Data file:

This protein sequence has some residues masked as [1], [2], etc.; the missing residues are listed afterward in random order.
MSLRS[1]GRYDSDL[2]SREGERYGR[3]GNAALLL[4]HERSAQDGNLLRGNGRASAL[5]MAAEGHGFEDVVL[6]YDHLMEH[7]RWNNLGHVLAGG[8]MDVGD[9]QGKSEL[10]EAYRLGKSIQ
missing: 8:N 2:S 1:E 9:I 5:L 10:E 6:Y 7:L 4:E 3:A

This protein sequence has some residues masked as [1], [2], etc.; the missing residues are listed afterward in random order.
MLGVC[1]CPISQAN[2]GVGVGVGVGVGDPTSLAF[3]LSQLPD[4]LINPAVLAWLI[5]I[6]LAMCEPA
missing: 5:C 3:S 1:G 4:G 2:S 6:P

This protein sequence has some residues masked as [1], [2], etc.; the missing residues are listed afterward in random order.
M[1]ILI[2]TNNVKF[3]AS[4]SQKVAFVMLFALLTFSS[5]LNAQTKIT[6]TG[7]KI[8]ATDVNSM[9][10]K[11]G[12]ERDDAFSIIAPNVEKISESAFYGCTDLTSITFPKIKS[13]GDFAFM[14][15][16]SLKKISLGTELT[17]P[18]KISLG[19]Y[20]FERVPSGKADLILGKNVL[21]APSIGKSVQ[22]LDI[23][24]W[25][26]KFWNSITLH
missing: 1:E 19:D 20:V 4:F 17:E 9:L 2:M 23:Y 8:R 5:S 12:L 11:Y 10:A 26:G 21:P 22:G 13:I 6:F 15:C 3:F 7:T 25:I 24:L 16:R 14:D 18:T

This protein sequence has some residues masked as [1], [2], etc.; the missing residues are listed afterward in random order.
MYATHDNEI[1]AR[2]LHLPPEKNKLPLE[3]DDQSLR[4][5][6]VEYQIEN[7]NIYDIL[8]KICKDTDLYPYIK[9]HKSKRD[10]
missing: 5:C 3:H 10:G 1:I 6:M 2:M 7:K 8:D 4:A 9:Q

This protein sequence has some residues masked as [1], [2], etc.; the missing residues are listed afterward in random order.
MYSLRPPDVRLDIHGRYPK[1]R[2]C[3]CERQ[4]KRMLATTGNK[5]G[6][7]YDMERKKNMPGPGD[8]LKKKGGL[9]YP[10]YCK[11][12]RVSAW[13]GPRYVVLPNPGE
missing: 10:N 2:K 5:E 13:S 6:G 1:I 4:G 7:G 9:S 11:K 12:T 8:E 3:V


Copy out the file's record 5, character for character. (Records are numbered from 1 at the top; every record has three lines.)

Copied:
This protein sequence has some residues masked as [1], [2], etc.; the missing residues are listed afterward in random order.
MYSLRPPDVRLDIHGRYPK[1]R[2]C[3]CERQ[4]KRMLATTGNK[5]G[6][7]YDMERKKNMPGPGD[8]LKKKGGL[9]YP[10]YCK[11][12]RVSAW[13]GPRYVVLPNPGE
missing: 10:N 2:K 5:E 13:S 6:G 1:I 4:G 7:G 9:S 11:K 12:T 8:E 3:V